3) Joint Venture Capitalist Letter (Charles River Ventures, Technology Crossover Ventures, Matrix Partners, Norwest Venture Partners, Radar Partners, Lightspeed Ventures): “Many of the fast-growing companies we invest in are technology firms that would benefit greatly from the combination of AT&T and T-Mobile, a merger that will drive job growth, innovation and economic opportunity through a more efficient and robust national wireless network…By combining the physical infrastructure and spectrum positions of the two companies, the merged entity will be able to accomplish what neither firm can do on its own: namely, deploying a 4G LTE broadband infrastructure to more than 97% of the United States population…This merger represents a critical part of the solution to our spectrum crisis in the United States.”
4) Kleiner Perkins Caulfield & Byers: “This commitment would help millions of Americans throughout the United States gain access to a network that can support innovative technologies, applications and devices….We are in favor of the Commission approving this transaction”
5) Information Technology Industry Council (ITI): “Unfortunately, even if Congress were to act today, consumers would not experience the benefits of making new spectrum available for at least five years. Which is why a combined AT&T/T-Mobile has some real appeal for many. The new entity would likely result in meaningful near and long-term improvements to the nation’s networks…The Internet, and Americans’ ability to access it from almost anywhere, has been one of the greatest drivers of our economy. Supporting initiatives that will increase infrastructure investment and enable even greater access to the Internet whether it’s over a wired or wireless connection is smart public policy, smart economic policy, and smart consumer policy. Our nation needs more spectrum, more investment, and broader adoption and accessibility.”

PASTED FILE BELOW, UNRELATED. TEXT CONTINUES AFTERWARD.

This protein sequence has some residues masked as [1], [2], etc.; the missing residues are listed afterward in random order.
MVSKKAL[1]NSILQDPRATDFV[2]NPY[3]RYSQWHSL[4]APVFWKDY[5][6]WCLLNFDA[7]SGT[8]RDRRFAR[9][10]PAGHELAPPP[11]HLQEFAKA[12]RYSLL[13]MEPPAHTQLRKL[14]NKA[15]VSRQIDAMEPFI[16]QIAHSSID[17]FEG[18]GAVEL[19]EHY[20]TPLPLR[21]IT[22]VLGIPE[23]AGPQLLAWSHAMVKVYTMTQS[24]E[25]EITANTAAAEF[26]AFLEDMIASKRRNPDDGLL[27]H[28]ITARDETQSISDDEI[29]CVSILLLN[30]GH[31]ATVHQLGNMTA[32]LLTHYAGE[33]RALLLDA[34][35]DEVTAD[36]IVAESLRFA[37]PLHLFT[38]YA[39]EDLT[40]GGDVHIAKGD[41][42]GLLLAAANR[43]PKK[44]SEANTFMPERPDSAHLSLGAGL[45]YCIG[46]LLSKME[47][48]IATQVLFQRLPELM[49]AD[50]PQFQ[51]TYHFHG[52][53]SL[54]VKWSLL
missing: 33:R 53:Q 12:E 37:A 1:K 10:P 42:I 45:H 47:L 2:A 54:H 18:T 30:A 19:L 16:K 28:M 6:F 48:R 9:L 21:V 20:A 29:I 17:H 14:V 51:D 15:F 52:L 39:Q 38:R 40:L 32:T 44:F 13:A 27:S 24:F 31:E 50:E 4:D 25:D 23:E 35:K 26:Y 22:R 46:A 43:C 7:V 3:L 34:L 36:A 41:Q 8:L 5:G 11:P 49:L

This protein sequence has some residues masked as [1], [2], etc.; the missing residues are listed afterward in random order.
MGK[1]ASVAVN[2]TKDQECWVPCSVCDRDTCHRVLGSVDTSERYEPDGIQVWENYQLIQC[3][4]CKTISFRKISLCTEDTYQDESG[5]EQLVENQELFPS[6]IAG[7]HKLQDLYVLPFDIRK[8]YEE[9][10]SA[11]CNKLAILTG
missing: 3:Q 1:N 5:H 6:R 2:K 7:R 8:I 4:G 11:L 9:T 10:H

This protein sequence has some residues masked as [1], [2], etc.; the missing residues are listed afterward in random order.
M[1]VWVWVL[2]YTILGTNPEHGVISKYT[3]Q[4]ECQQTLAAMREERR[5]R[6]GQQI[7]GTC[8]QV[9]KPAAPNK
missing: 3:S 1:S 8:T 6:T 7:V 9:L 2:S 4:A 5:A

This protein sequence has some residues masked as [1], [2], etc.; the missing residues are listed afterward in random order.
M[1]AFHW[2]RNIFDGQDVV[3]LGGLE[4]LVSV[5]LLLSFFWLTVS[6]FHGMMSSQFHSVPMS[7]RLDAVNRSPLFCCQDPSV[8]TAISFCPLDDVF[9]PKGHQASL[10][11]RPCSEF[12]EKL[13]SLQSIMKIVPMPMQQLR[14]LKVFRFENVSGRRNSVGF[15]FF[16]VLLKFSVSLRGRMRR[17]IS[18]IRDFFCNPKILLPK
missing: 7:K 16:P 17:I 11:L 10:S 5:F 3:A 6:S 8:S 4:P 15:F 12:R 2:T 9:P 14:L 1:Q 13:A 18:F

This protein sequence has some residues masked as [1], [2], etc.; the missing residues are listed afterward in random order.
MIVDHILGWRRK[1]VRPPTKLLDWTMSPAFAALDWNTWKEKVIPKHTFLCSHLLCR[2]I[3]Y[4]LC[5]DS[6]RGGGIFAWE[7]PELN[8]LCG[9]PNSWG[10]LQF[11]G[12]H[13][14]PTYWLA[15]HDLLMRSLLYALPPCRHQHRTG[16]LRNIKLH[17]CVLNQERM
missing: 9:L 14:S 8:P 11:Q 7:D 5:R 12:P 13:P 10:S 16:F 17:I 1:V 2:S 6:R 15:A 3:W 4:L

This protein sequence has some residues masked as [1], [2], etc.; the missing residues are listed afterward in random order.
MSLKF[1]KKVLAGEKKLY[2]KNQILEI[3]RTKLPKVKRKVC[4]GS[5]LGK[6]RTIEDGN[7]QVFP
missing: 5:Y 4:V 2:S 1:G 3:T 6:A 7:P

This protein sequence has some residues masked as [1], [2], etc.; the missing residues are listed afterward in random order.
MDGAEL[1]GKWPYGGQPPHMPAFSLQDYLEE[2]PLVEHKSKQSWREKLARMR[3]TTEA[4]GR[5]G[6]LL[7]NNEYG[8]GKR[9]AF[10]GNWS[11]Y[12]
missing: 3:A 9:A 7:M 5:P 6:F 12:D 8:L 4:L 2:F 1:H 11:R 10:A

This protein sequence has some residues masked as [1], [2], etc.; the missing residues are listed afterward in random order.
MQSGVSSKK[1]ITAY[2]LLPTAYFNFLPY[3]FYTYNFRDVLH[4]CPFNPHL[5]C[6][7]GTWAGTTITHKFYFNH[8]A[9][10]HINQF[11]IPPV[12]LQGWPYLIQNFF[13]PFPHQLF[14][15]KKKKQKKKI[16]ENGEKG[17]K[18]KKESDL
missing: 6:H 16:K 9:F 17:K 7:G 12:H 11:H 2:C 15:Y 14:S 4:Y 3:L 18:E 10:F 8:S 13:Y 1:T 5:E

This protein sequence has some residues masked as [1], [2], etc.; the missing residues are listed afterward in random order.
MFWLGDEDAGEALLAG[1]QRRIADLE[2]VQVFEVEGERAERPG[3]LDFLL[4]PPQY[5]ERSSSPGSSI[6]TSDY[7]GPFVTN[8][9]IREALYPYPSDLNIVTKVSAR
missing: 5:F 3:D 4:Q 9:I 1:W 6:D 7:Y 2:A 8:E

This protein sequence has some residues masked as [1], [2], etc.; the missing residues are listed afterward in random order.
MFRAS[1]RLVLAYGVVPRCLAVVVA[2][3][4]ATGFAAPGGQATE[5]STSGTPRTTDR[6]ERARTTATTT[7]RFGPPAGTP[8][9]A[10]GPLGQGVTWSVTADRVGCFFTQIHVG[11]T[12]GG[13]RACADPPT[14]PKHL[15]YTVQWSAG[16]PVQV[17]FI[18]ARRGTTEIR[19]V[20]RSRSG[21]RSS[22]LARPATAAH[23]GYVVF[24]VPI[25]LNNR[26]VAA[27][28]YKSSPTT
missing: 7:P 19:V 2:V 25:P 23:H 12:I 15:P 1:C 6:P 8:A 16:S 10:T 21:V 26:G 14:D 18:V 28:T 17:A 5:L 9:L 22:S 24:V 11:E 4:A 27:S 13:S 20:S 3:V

[UPDATE: And here’s Civic Center Mike’s take.]
You know, until I read The Neviusese’s* latest joint, I didn’t realize that San Francisco had a tourist industry.
Oh, wait a sec, rather, I had merely forgotten the importance of San Francisco’s number one source of money. Did you know that tourists pay taxes? Wow, thanks for reminding us all, The Nevius! Thanks for hammering the same point over and over again, avec trite quotes from cocktail party chatter, until you hit your word count. (Wow after reading Nevius, I’ll never tax a Happy Meal or vote for a Democrat again, or something.)
“The term has been used to describe any gathering of Native Americans of any tribe, and as such is occasionally heard in older Western movies. The word has also been used to refer to a meeting, especially a meeting of powerful people such as officers in the military. However, such use can also be viewed as disrespectful to Native culture.”
I’ll tell you, that’s the first thing I thought about when I heard that the 415 would host this year’s effort. Even The Nevius raised an eyebrow over the issue.
Anyway, ponder that as you ride the Great Ferris Wheel of Civic Center:
Click to expand
Well, not you, you’re not invited, but the conventioneers, maybe they should think about a new name while they take in the sights…
In closing, hurray for tourists!
*The CW part of his name stands for “conventional wisdom,” or Chuck Wilbur or something – your choice.